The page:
Summary: We see how God fits us to the task he has for us.
Nehemiah Sermon 2
The Purpose Driven Life
(Nehemiah 1:1-4; 2: 11, 17)
Part 1: Rebuilding the Wall (Ch. 1-2)
A. Preparation (Ch. 1-2)
1. The Person Prepared 1:1,11
2. The Priority Elevated 1:2
3. The Pain Experienced 1:3-4
4. The Prayer Offered 1:4-11
5. The Participation Offered 2:11
6. The Purpose Stated 2:11,17
7. The Prayer Answered (2:1-10)
8. The Problems Analyzed 2:11-16
9. The People Enlisted 217-18
10. The Persecution Faced 2:19-20
11..The Person Trusted 2:20
A. The Person Prepared
“I was cupbearer to the king.” (v11)
One December day in 446BC a Jewish layman found out why he was on this planet. He had risen in exile to the high and noble position of preparing the wine for the King of Persia, and guarding him from being poisoned. God had a little, discouraged Jewish church in Judah, 900 miles to the west. It needed a wall around its capitol city for protection and pride and it needed to be turned back to God morally, ethically and spiritually. And Nehemiah was the man God wanted to do it with Him.
As cupbearer to the King, and a Jew, not a Persian, he was a man of unquestionable integrity who could be trusted. He was a man of bravery since the King’s protection was part of his job description. But more than this he was a man of spiritual maturity. The whole book reveals his closeness to God and his remarkable prayer life. He was in Persia but Persia was not in him. There were pagans all around him, but God ruled his heart.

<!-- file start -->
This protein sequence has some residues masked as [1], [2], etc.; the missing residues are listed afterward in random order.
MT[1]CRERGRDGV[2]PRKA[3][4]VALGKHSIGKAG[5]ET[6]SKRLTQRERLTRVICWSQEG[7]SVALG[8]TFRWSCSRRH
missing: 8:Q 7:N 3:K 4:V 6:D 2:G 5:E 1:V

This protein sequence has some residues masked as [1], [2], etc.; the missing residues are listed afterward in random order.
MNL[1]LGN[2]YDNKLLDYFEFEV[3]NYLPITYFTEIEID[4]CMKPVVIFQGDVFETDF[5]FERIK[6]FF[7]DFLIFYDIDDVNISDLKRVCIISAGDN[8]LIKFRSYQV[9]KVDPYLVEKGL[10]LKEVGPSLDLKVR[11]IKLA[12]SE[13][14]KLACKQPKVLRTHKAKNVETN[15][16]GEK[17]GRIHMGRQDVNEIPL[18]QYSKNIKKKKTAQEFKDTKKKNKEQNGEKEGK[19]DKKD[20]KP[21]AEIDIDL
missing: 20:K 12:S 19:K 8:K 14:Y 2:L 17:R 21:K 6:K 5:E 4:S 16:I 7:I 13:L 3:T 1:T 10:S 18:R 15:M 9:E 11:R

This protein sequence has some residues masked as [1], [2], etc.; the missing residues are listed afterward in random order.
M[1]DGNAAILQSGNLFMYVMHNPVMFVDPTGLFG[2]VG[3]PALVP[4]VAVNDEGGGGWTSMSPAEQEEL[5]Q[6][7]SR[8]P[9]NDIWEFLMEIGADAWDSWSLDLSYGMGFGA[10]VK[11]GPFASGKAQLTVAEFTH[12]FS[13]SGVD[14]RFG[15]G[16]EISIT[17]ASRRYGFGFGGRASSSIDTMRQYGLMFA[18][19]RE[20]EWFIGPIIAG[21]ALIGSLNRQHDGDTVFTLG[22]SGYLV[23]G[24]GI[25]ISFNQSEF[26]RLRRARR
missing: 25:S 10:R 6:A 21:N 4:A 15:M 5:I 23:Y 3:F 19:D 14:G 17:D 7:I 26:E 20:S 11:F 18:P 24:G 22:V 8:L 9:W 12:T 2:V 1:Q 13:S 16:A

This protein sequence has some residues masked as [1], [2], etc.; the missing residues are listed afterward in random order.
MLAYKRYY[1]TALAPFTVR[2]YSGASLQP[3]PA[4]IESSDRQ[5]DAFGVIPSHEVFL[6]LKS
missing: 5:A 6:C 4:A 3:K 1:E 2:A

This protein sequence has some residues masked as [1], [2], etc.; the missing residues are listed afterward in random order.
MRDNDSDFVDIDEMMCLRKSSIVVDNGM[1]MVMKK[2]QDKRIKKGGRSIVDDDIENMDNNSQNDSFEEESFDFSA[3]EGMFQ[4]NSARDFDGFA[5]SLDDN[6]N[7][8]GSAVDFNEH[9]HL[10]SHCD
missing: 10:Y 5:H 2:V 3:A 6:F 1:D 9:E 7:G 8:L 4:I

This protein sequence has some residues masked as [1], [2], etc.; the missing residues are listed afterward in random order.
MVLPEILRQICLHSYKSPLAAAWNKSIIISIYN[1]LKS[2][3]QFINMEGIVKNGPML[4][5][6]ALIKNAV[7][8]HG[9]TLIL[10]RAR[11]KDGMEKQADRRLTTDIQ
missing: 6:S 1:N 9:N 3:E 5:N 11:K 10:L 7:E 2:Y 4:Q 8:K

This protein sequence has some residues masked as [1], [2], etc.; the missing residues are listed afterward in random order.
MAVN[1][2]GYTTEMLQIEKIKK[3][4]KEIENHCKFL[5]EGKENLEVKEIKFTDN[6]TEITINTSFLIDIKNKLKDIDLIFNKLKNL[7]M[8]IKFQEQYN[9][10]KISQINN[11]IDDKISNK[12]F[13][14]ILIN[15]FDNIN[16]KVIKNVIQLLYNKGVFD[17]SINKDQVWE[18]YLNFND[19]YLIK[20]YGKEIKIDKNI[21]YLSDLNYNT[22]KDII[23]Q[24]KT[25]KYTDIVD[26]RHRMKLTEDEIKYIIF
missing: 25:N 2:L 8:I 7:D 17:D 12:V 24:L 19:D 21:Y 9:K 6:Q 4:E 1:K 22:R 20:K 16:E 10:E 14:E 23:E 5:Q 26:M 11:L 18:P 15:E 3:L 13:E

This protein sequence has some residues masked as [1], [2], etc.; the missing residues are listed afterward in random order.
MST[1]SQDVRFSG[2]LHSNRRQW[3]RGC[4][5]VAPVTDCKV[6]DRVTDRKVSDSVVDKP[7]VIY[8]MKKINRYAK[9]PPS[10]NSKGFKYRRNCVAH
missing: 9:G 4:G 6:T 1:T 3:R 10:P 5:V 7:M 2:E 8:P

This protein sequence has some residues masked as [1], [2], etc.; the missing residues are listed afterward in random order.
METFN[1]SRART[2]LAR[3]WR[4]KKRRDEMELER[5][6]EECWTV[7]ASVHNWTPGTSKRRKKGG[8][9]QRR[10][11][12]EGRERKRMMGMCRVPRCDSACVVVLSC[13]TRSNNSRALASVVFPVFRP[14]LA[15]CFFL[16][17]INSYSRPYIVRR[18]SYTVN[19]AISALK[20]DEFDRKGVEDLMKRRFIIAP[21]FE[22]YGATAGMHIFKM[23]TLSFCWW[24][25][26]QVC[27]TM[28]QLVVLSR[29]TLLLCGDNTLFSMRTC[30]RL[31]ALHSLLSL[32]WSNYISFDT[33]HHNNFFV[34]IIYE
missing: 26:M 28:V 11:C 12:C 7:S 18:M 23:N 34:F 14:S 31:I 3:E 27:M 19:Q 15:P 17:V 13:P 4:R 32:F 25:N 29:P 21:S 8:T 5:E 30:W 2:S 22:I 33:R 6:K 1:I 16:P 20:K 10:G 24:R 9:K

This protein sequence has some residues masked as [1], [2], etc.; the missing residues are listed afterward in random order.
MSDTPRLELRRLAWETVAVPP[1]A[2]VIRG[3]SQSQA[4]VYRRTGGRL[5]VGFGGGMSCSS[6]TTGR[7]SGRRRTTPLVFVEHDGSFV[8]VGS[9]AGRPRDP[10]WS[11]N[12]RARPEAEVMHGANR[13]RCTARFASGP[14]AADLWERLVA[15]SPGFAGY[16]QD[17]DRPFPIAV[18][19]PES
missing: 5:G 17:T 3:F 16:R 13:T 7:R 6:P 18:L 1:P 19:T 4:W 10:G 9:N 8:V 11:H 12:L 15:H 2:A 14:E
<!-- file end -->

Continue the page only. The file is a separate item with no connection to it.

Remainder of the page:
Gibbon said of the Roman Empire as it crumbled, that all religions to the people were equally true; all religions to the philosophers were equally false; and all religions to the politicians were equally useful. But Nehemiah, had he lived today, would be one who said if you want to find God, look in the Bible and look to Jesus.
Finally, he was a man who assumed responsibility for his own life. He was not dependent upon circumstances for him to be faithful or joyful. He did not whine because he lived in exile; he shined for God and others. He did not sit around feeling sorry for himself, making excuses for his bad behavior. He took what life gave him and made something of his life. He got a lemon and made lemon aide.
Adrian Rogers told of the farmer whose boys had to work in the corn fields several hours every day while their friends were spending all day playing. A neighbor told him he didn’t need all that corn so he ought to plant less so the boys could take the summer off. His answer was, “I’m not raising corn; I’m raising boys.” Like most of us, our values in life are learned in the mundane duties of life.
On a more practical level, as one with access to the King, he had privileges, powers and royal protection unknown to most Jews.
Why are you here?
Everything in Nehemiah’s life up to this December day in 446 had worked together to make him THE person to build the wall of Jerusalem and join Ezra and Malachi in making religious reforms.
Everything in your life and mine, good and bad, has worked together to not only make us who we are, but make us useable to God for some particular task. As Mordechai told Esther,